Cinderella Around the World - Part 2

Cinderella Around the World - Part 2

The previous blog discussed how fairy tales ‘wander’ across countries and cultures, gradually changing and evolving. We used the fairy tale of Cinderella as an example. It exists in thousands of different versions almost all over the world.

Chinese Version

The main character is Yeh-Shen, a beautiful young girl. She’s an orphan and lives with an evil stepmother and stepsister. She only has one friend, a goldfish who is the reincarnation of her mother. The stepmother kills the fish. Yen-Shen listens to the advice of a wise man and collects fishbones to make a wish. Her wish comes true. Wearing golden shoes and a beautiful dress, she attends the spring ball. In the process of escaping the ball, she loses a shoe and meets the king. Having searched for a long time, the king finds the rightful owner of the shoe; marriage and a happy ending follow. This version of the story punishes the stepmother and stepsister for their cruelty; the villagers stone them to death. The Vietnamese version is very similar to the Chinese one; you can read it in Readmio.

Native American Version

Native Americans have their version of Cinderella called the ‘Rough-Face Girl’. Two older sisters make the youngest one take care of the campfire for days so the sparks can burn her hair and face. A powerful ‘Invisible Being’ is looking for a wife at that time. Both sisters claim they know how he looks. However, he is visible only to the Rough-Face Girl because she has a kind and pure heart. She is the only one who sees his image in the forest or the sky. Dressed in a dress made of birch bark, she comes to the Invisible Being. She gets her beauty back when she bathes in the lake and marries him.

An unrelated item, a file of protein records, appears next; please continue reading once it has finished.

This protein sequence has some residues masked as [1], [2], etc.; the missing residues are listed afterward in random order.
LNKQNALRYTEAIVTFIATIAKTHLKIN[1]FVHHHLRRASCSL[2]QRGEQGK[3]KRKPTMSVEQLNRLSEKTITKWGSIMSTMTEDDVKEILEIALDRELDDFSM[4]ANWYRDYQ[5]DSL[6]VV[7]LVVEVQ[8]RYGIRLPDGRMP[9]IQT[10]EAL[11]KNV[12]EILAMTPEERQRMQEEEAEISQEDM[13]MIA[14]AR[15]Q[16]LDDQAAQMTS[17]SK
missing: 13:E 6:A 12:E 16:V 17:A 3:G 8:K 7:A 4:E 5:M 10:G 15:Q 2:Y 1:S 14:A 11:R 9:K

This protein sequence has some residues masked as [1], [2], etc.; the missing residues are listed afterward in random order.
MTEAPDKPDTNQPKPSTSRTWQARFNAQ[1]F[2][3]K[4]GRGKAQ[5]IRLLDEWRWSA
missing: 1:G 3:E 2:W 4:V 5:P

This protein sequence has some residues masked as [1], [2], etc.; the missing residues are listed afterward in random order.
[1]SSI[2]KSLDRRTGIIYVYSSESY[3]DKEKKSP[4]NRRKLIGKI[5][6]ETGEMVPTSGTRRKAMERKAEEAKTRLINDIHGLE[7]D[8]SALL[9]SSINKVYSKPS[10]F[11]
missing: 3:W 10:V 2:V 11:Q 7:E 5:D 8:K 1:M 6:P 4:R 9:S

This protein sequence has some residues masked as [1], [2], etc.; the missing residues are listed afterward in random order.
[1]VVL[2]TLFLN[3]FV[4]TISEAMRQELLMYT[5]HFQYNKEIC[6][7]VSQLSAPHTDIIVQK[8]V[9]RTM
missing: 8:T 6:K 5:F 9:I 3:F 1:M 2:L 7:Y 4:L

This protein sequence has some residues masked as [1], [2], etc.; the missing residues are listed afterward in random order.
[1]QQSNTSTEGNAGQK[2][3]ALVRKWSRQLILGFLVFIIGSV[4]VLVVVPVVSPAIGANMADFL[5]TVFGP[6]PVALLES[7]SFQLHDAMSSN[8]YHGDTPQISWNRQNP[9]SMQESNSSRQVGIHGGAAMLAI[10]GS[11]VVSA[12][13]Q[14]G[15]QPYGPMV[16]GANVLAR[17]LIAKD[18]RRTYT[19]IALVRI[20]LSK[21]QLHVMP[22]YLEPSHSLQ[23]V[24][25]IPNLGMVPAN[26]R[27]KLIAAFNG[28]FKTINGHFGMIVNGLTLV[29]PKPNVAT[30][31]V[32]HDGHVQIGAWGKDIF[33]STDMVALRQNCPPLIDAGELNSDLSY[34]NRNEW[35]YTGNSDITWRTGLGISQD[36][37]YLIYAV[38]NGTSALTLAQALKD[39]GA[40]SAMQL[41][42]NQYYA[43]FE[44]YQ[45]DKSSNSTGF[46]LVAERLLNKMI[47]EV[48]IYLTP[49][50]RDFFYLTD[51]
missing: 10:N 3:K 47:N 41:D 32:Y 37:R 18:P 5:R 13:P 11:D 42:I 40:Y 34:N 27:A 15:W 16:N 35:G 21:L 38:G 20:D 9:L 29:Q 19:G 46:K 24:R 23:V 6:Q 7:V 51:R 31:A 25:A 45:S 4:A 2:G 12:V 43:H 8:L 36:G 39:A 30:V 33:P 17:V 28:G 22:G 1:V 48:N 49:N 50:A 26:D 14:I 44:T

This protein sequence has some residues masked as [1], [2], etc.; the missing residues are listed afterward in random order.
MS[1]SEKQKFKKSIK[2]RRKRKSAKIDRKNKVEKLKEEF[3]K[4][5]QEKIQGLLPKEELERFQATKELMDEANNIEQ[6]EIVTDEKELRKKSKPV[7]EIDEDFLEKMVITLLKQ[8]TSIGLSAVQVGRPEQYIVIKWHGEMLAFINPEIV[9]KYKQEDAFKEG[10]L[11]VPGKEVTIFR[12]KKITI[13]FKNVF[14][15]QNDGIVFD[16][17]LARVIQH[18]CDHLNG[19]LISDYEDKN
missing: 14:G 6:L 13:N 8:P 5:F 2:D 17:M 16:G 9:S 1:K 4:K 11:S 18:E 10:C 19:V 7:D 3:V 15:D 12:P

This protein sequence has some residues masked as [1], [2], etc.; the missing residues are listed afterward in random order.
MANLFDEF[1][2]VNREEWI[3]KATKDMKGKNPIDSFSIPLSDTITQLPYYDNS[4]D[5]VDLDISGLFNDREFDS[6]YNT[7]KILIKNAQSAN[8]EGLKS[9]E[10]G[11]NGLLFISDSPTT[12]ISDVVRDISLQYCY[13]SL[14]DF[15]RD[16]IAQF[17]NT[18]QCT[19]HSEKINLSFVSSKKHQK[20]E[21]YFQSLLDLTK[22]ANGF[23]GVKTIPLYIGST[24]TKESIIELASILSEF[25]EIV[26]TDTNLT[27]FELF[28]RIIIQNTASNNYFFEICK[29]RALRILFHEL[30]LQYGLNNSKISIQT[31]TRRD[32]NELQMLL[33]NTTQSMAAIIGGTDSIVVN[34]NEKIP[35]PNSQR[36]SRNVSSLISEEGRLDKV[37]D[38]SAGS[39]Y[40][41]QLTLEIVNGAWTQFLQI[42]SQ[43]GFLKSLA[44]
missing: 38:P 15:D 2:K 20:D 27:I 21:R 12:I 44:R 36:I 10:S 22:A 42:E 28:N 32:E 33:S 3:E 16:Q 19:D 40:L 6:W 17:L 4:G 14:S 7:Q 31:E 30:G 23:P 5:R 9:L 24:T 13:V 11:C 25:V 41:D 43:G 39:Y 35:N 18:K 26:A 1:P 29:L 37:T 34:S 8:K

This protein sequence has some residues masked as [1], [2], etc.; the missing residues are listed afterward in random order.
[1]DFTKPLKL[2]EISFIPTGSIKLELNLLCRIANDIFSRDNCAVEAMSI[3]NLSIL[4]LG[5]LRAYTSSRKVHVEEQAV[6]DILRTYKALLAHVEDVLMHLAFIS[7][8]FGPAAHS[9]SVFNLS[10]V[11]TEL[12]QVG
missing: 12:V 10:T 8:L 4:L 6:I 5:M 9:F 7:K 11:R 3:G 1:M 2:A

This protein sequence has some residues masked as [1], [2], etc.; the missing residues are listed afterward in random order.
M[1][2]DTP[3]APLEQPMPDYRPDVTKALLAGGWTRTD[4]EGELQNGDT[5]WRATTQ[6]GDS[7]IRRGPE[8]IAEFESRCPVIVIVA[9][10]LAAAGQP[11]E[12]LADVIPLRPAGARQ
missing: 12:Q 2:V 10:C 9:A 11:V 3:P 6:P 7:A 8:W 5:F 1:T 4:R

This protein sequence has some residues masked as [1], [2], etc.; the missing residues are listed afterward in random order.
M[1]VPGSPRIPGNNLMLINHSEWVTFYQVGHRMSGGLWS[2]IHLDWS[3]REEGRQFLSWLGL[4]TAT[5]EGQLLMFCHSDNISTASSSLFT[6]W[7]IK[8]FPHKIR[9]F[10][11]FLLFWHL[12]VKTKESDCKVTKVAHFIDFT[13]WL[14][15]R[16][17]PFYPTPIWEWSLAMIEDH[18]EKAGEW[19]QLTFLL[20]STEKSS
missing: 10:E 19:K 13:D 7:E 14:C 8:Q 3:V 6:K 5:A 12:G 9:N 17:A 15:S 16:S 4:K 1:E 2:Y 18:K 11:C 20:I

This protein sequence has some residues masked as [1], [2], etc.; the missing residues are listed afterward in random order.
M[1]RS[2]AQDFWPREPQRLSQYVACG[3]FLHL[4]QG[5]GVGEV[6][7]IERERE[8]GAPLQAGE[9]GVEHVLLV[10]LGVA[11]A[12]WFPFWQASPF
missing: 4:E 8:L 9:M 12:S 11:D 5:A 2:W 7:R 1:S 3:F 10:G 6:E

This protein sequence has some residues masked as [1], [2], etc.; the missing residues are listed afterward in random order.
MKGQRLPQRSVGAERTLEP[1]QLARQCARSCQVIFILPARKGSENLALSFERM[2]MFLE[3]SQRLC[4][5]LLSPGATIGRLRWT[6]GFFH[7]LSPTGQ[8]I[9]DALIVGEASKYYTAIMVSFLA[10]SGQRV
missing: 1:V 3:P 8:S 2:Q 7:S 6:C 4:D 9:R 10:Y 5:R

West African Version

The story doesn’t end with the heroine marrying a prince. Chinye, an orphan, is the main character in the story. She is sent to the forest by her stepmother to get water. Along the way, the animals protect her from the dangers lurking in the woods. On her way home, she meets an old woman who tells her to go to a hut near the forest. There she finds pumpkins on the ground. The girl has to take the smallest one home and cut it. Chinye follows the advice and finds a treasure in the pumpkin. Her jealous stepsister heads to the same hut. She takes the biggest pumpkin and unleashes a massive and destructive storm. As a result, the entire family loses everything; they are ashamed to ask for help, so they leave the village. Chinye stays in the village and uses her wealth to help the villagers.

Central African Version

Father Mufaro loves dearly both his daughters. His first daughter, Manyara, is selfish and arrogant, while the second daughter, Nyasha, is kind and sensitive. While working in the garden, Nyasha made friends with Nyoka, the magical snake. As soon as the king announced he was looking for a bride, both sisters set out on a journey to the royal city. On their way, they meet a starving boy and an older woman. Nyasha shares her food and is kind and polite to them. On the other hand, Manyara is selfish and disrespectful. When they meet the king, Nyasha discovers that the king is none other than her friend Nyoka, the magical snake. In the end, the king proposes to Nyasha, and they marry. Her selfish, arrogant sister is made to serve her as a maid for the rest of her life.